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Discussion in 'Model 3' started by M0DEL³, Apr 4, 2016.
Hmmm... Chevy Malibu commercial is the best counter argument.
Stopped reading there.
I will save people from having to click on a SA story but it's assumption junction as usual down to claiming the paint options that were shown are going to be a premium option.
So is the glass roof, the various rims, dual motor, possibly performance version, Supercharger enabled, Autopilot enabled, etc. Plus they can't possibly know how much the car costs. The drivers that have been in all the videos posted have been upfront whether they're in a dual motor version. Move along nothing to see here.
If he's privy to what all the various trim levels come with and how much they cost, I'd love to hear how much power the dual motor P model will have, as well as what the X's are in PXXD.
Yep, if it's from "sneakyoutfit", most likely it's clickbait and the author has an agenda/ulterior motive.
I read through it. Some valid points, but overblown to fit the author's agenda (short on TSLA = pessimistic).
I've seen previous posts about various Seeking Alpha hit pieces, and when I saw this article earlier today, I glanced at the first few paragraphs and skipped the rest. Obviously another troll article. (Every TV commercial shows a decked out car and mentioned the starting price, how is this news?)
I'm not familiar with Seeking Alpha's background - what is it with this outlet? I see that they're desperately trying to badmouth TSLA as much as they can, but why? Are they shorting stock? Are they affiliated with competitors?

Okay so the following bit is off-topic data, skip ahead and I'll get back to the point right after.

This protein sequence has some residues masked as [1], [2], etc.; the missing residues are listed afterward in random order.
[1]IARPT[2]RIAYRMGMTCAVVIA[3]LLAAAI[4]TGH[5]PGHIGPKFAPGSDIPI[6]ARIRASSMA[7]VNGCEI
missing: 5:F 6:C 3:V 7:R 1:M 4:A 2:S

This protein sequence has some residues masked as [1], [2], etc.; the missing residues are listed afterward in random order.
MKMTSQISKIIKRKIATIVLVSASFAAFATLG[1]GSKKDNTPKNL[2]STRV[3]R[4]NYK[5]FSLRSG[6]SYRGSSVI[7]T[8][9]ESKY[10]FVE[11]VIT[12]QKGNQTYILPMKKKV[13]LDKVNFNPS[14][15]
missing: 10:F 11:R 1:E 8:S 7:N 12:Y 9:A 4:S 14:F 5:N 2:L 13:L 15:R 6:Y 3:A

Bottom of the article:
"Disclosure: I am/we are short TSLA."
Short stock, wirte slams, Profit??
Being short by itself is not a problem... I read just to see if I've missed something. A different perspective can be quite informative.
However, a number of Seeking Alpha essay writers have gone quite overboard in their attacks on the stock at this point.
They unveiled prototypes, concept cars or design studies. None of them need to be a base model. It's not even 100% accurate to what will be for sale. What's the issue?
Most of the 'will be optional' speculation seemed logical, however one thing mentioned in the article stood out to me. Unlike the Model S's glass sunroof option, the 3's glass sunroof is quite short, and the rear window glass runs from the B pillar all the way to the trunk. If the sunroof were optional and a metal roof were standard the roof would still be mostly glass. It would make more sense to offer the option of a fixed glass roof or opening sunroof.